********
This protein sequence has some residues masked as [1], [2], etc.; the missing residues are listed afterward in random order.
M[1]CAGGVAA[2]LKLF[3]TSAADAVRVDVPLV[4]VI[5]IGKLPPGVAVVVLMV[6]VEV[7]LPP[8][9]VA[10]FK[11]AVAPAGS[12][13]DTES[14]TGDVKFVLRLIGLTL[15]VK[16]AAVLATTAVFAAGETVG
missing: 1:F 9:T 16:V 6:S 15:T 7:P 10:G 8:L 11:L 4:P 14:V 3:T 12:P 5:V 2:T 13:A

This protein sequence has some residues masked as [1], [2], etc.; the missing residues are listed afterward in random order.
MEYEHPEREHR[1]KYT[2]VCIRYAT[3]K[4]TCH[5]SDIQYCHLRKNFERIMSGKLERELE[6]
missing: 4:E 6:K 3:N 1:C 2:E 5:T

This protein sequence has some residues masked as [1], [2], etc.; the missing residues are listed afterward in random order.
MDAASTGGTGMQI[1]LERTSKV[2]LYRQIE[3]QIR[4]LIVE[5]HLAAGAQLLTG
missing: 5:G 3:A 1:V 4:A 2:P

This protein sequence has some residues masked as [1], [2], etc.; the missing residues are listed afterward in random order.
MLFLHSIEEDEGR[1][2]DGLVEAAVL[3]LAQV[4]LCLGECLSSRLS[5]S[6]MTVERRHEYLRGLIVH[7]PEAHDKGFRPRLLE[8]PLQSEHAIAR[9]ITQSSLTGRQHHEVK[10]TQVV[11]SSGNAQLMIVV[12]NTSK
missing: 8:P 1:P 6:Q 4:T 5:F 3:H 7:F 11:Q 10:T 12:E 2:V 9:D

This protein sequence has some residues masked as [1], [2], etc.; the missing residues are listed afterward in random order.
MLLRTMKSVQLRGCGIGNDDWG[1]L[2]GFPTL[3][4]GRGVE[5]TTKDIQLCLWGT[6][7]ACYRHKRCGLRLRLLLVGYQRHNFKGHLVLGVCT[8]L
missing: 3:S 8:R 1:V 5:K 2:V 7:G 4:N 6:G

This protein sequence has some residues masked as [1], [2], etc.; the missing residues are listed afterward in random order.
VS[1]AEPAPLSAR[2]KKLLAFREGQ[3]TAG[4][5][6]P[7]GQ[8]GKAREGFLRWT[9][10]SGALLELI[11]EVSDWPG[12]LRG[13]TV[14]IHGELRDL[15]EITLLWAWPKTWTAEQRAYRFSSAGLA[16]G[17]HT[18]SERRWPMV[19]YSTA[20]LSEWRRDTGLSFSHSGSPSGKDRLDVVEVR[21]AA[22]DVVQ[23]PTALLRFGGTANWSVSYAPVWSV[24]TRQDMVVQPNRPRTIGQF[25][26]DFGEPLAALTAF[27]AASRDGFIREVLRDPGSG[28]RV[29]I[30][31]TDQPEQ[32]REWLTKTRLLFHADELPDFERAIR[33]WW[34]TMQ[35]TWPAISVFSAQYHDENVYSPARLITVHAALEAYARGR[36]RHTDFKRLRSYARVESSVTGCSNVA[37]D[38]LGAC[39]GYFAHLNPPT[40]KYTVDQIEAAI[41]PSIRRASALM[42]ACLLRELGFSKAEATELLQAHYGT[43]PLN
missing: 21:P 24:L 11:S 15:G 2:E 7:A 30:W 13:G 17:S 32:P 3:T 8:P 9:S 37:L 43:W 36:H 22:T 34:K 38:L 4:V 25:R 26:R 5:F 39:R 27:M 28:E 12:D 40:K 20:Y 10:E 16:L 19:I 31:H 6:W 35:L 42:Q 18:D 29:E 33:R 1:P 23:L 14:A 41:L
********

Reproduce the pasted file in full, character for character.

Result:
This protein sequence has some residues masked as [1], [2], etc.; the missing residues are listed afterward in random order.
M[1]CAGGVAA[2]LKLF[3]TSAADAVRVDVPLV[4]VI[5]IGKLPPGVAVVVLMV[6]VEV[7]LPP[8][9]VA[10]FK[11]AVAPAGS[12][13]DTES[14]TGDVKFVLRLIGLTL[15]VK[16]AAVLATTAVFAAGETVG
missing: 1:F 9:T 16:V 6:S 15:T 7:P 10:G 8:L 11:L 4:P 14:V 3:T 12:P 5:V 2:T 13:A

This protein sequence has some residues masked as [1], [2], etc.; the missing residues are listed afterward in random order.
MEYEHPEREHR[1]KYT[2]VCIRYAT[3]K[4]TCH[5]SDIQYCHLRKNFERIMSGKLERELE[6]
missing: 4:E 6:K 3:N 1:C 2:E 5:T

This protein sequence has some residues masked as [1], [2], etc.; the missing residues are listed afterward in random order.
MDAASTGGTGMQI[1]LERTSKV[2]LYRQIE[3]QIR[4]LIVE[5]HLAAGAQLLTG
missing: 5:G 3:A 1:V 4:A 2:P

This protein sequence has some residues masked as [1], [2], etc.; the missing residues are listed afterward in random order.
MLFLHSIEEDEGR[1][2]DGLVEAAVL[3]LAQV[4]LCLGECLSSRLS[5]S[6]MTVERRHEYLRGLIVH[7]PEAHDKGFRPRLLE[8]PLQSEHAIAR[9]ITQSSLTGRQHHEVK[10]TQVV[11]SSGNAQLMIVV[12]NTSK
missing: 8:P 1:P 6:Q 4:T 5:F 3:H 7:F 11:Q 10:T 12:E 2:V 9:D

This protein sequence has some residues masked as [1], [2], etc.; the missing residues are listed afterward in random order.
MLLRTMKSVQLRGCGIGNDDWG[1]L[2]GFPTL[3][4]GRGVE[5]TTKDIQLCLWGT[6][7]ACYRHKRCGLRLRLLLVGYQRHNFKGHLVLGVCT[8]L
missing: 3:S 8:R 1:V 5:K 2:V 7:G 4:N 6:G

This protein sequence has some residues masked as [1], [2], etc.; the missing residues are listed afterward in random order.
VS[1]AEPAPLSAR[2]KKLLAFREGQ[3]TAG[4][5][6]P[7]GQ[8]GKAREGFLRWT[9][10]SGALLELI[11]EVSDWPG[12]LRG[13]TV[14]IHGELRDL[15]EITLLWAWPKTWTAEQRAYRFSSAGLA[16]G[17]HT[18]SERRWPMV[19]YSTA[20]LSEWRRDTGLSFSHSGSPSGKDRLDVVEVR[21]AA[22]DVVQ[23]PTALLRFGGTANWSVSYAPVWSV[24]TRQDMVVQPNRPRTIGQF[25][26]DFGEPLAALTAF[27]AASRDGFIREVLRDPGSG[28]RV[29]I[30][31]TDQPEQ[32]REWLTKTRLLFHADELPDFERAIR[33]WW[34]TMQ[35]TWPAISVFSAQYHDENVYSPARLITVHAALEAYARGR[36]RHTDFKRLRSYARVESSVTGCSNVA[37]D[38]LGAC[39]GYFAHLNPPT[40]KYTVDQIEAAI[41]PSIRRASALM[42]ACLLRELGFSKAEATELLQAHYGT[43]PLN
missing: 21:P 24:L 11:S 15:G 2:E 7:A 30:W 13:G 17:S 32:P 3:T 8:P 9:S 37:L 43:W 36:H 22:T 34:K 38:L 4:V 25:R 26:R 5:F 39:R 27:M 28:E 12:D 40:K 20:Y 10:E 16:L 19:I 31:H 6:W 35:L 42:Q 18:D 29:E 33:R 1:P 23:L 14:A 41:L